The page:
Recruiting & College Tennis

K12 and NCAA

A ParentingAces reader messaged me this morning to tell me that K12‘s online schools have recently been put on “Extended Review” by the NCAA.  She went on to say, “It’s throwing quite a lot of us parents into a panic! So many tennis players, athletes, actors, musicians, etc. use the K12 programs (especially the free state charter school pathways), so this is insane!”

As a former K12 parent, naturally I was curious to find out what was going on.  I contacted K12 through its Facebook page to see what I could learn.  I got a very quick reply from them accompanied by a phone call from Jeff Kwitowski,  K12’s Senior Vice-President of Public Policy.

First of all, it’s important to understand that K12 has never had any of its courses rejected by the NCAA for failure to comply to its standards of rigor.  There has been NO VIOLATION by K12 to date.  Apparently, the NCAA is under increased scrutiny to ensure that incoming college student-athletes have the necessary academic knowledge and experience to survive and thrive at the university level – that’s a good thing in my opinion. They have changed their education standards for all high schools, not just virtual schools such as K12.  Click here to read the NCAA Homeschool Information sheet and click here to read the NCAA Homeschool FAQ (which also applies to virtual schools such as K12).

And, as of last week, the NCAA has put K12 under a 2-year Extended Review that could require students to demonstrate that a specific course (or courses) provided adequate engagement by the student and the teacher, and that the student achieved “college readiness” as a result of taking the course.  Please note, though, that this Extended Review only applies to students who are seeking eligibility from the NCAA to play a Division 1 or Division 2 varsity sport in college – it does not apply to Division 3, NAIA, or junior colleges, nor does it apply to non-athletes seeking admission to a college through regular (non-sport) channels.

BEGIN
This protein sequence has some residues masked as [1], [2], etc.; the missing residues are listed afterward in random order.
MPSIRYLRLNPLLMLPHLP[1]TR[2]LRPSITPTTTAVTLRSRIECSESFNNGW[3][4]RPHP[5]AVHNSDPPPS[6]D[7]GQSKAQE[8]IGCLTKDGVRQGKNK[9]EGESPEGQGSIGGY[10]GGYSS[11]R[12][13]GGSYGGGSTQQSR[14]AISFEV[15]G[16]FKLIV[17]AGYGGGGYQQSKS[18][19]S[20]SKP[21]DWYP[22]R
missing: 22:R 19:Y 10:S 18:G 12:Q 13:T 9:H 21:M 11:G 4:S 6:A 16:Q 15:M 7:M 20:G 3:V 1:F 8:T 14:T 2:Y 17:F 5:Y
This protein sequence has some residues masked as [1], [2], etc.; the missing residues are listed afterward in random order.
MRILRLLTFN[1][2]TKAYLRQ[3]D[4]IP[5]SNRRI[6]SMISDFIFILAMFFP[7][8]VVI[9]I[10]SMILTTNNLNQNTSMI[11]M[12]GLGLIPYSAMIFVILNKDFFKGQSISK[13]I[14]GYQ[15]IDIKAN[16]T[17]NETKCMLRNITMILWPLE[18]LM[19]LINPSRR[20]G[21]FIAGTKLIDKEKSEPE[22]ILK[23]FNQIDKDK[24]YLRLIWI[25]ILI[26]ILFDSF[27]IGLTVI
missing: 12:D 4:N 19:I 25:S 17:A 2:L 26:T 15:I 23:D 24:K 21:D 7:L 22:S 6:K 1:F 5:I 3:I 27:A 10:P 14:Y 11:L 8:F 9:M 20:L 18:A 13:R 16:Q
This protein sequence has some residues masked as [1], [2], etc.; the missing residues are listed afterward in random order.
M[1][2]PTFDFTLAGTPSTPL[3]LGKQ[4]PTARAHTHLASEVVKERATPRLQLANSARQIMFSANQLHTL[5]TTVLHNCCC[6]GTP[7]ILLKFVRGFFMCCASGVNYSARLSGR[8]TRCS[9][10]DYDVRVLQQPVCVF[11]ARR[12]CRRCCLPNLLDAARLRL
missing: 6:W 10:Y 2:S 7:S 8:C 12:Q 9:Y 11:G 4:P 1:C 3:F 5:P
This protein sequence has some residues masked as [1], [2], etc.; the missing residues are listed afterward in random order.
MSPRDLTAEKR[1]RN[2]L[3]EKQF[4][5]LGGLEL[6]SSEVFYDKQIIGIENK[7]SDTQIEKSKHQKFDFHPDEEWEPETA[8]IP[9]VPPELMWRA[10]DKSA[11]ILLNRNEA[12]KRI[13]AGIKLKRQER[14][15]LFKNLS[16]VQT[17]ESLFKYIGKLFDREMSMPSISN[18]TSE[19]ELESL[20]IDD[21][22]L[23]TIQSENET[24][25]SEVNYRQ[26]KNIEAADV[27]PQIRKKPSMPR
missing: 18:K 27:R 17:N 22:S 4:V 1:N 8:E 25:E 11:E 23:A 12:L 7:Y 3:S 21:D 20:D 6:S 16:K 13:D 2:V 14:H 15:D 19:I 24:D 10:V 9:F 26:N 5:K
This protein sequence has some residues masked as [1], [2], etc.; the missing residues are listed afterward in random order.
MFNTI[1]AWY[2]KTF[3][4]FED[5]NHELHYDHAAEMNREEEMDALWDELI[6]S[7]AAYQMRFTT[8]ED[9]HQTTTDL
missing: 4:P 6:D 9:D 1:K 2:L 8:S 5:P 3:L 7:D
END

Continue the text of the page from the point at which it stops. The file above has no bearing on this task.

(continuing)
K12’s official stance on the review is as follows:

“K12 courses have met the NCAA standards for years and, we believe, K12 courses continue to meet these standards.  However, during this extended review period, individual K12 courses completed by students will need to be reviewed by the NCCA Eligibility Center.

Our K12 counselors, advisors, and school leaders are prepared to work closely with every family to ensure all necessary information and documentation on K12 courses are provided to demonstrate they meet the eligibility requirements.

While we are confident K12 courses meet eligibility standards, the final decision will be made by NCAA on a case by case basis.   Therefore, we cannot guarantee that every course successfully completed by a student will be accepted by NCAA.”

If your child is currently enrolled in a K12 high school program, please contact your particular school’s administration to find out what steps you and your child need to take in order to ensure NCAA eligibility.  The administrators are all well-trained in helping families overcome this hiccup in the college application process.

I have emailed Mark Emmert, current President of NCAA, to ask for clarification on the potential impact this “extended review” could have on current and future K12 students.  I will update this post once I hear back from him or someone in the Eligibility Department, so stay tuned . . .

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